One of the great things about the Internet is that anyone with anything on his or her mind can say anything, regardless of how informed and insightful he or she might be. To illustrate this point I present Exhibit A – David Axe of Wired Magazine’s latest posting, “It’s a Major Prize.”

In this posting, Mr. Axe takes the National Defense Industrial Association (NDIA) to task for honoring US Coast Guard Commandant Thad Allen with its highest honor, the Dwight D. Eisenhower Award.

To quote Mr. Axe, “Allen managed to get through the Katrina debacle looking like a hero, but since then he’s done nothing to halt the Coast Guard’s steady unraveling. When will we ever start holding our senior leaders accountable for their organizations’ performances?

As an NDIA member and as someone who attended the dinner honoring Adm. Allen, I take great exception to Mr. Axe’s commentary about the worthiness of his recognition and his flippant trivializing of the honor given to him. The award given to Adm. Allen by NDIA was bestowed upon him to recognize his “outstanding contribution toward increasing public awareness of our national defense needs” (Source: 2008 NDIA Eisenhower Award Program). It can also be said that the award was given to him to recognize his exceptional thirty-eight year career of service to the nation.

In accepting the award, Adm. Allen openly and candidly admitted that the reason he was standing on the stage receiving the evening’s honor was because of the exemplary service of the men and women of the US Coast Guard. He accepted the award in their name and in the name of his father, retired USCG Chief Control Damage Controlman, Clyde Allen. Unlike many of the awardees at Washington, or for that matter Hollywood, functions where the honoree proclaims they are “king of the world” (see James Cameron’s Titanic Oscar acceptance speech) and their egos are elevated to new extraordinary heights, Allen’s acceptance was as humble and self-effacing as the service he proudly leads today.

For far too long we as a nation have overlooked the critical service of the US Coast Guard. When compared to the funding, honors and public recognition of its other military peers, the Coast Guard got little more than scraps but in one of our worst hours as a nation, this underappreciated service showed the world the strength, honor and character of its people and the missions they serve every day without parade or media fanfare.

Rather than talk about ‘what’s right’ about honoring Adm. Allen and by default, his service branch, the often overlooked Coast Guard, Mr. Axe took the easy path and offered a cheap shot where it was absolutely unnecessary. Decrying the lack of his accountability (Axe’s word choice – not mine) since becoming Commandant is even more ridiculous.

Blaming Allen for the Deepwater debacle, something he inherited, is beyond me. Rather than position someone to ‘throw under’ the bus (a traditional Washington tactic for Congressional Oversight hearings) and answer tough questions about what went wrong, he took the center seat at the hearings and answered every question. Additionally, he could have just as easily kept the existing Deepwater structure in place and provided the customary ‘window-dressing’ of change to show that things will get better and ‘this won’t happen again.’ Instead, he brought the complete management and systems integration for Deepwater back ‘in-house’ to the US Coast Guard where closer scrutiny, management and oversight could be provided. Is that lack of accountability?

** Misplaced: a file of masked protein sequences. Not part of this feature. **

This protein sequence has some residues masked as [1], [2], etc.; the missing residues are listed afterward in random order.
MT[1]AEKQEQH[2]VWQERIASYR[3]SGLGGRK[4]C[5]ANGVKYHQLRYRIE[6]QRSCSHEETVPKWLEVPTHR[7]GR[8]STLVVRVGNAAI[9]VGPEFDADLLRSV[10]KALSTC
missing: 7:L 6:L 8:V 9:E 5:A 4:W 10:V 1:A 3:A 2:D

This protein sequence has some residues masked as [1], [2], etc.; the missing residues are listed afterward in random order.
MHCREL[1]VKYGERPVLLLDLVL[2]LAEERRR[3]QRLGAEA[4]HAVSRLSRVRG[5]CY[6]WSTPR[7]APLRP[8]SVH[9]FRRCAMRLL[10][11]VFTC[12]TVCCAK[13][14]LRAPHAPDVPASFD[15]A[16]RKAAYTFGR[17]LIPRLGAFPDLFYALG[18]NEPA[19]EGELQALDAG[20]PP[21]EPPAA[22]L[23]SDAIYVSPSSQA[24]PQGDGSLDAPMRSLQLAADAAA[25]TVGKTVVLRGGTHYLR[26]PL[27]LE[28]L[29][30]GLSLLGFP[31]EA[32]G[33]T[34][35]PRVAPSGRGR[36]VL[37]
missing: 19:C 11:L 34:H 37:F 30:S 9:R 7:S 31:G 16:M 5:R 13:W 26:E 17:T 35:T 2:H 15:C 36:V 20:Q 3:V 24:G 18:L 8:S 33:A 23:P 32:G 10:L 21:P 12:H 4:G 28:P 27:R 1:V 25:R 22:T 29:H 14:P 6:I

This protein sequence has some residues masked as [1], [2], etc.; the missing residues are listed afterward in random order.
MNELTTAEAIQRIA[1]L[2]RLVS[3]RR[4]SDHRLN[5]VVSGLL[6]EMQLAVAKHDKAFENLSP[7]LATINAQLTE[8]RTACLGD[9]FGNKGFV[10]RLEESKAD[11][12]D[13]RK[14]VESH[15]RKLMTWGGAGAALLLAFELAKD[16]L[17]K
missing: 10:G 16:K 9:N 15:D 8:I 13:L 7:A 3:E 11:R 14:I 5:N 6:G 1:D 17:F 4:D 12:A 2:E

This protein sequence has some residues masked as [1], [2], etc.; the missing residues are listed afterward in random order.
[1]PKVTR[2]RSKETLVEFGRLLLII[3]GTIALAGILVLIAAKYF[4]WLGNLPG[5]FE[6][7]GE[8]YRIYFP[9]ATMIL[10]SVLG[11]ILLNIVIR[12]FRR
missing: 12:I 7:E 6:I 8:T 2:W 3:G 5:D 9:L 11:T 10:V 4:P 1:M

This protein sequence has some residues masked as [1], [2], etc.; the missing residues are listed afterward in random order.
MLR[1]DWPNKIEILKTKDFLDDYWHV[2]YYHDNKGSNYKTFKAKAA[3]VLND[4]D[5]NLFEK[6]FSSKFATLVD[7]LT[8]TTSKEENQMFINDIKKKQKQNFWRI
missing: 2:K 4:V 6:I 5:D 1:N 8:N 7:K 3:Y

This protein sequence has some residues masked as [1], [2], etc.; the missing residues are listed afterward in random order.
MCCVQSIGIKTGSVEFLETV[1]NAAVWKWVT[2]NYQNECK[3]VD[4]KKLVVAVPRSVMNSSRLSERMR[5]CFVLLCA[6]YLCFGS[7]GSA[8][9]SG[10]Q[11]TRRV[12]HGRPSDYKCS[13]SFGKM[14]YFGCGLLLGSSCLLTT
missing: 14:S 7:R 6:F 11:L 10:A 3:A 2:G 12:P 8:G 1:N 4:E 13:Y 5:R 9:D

As to doing anything innovative to prevent the further unraveling of the Coast Guard, one need only review Adm. Allen’s establishment of the Deployable Operations Group (DOG). This newly established part of the Coast Guard provides Deployable Specialized Force (DSF) units to rapidly position themselves to meet specific threats either in the U.S. or anywhere else in the world. Having this in-house capacity allows the Coast Guard the ability to perform high-risk, high-profile missions such as anti-terrorism operations, enhanced emergency response and threat assessments involving nuclear, biological, or chemical weapons. That sounds fairly innovative and proactive to me in a post 9/11 world but I may have different performance metrics from Mr. Axe.

There are many other things that could be listed that detail Adm. Allen’s actions as Commandant to ensure and invest in the future of the Coast Guard. Taken altogether, most would simply call what Adm. Allen has been doing as Commandant (as well as his entire career) one thing – leadership. But it’s just easier to take a shot via keyboard at the integrity of someone or some organization that stands up to be recognized.

But then again, that’s the great thing about the Internet – anyone with anything on their mind can say anything they want regardless of how informed and insightful they might be. Interestingly enough, that’s a freedom that Adm. Allen, the US Coast Guard and countless others have defended, protected and enabled all of us to have and by every measure, they have been more than accountable.

Rich Cooper blogs primarily on emergency preparedness and response, management issues related to the Department of Homeland Security, and the private sector’s role in homeland security. Read More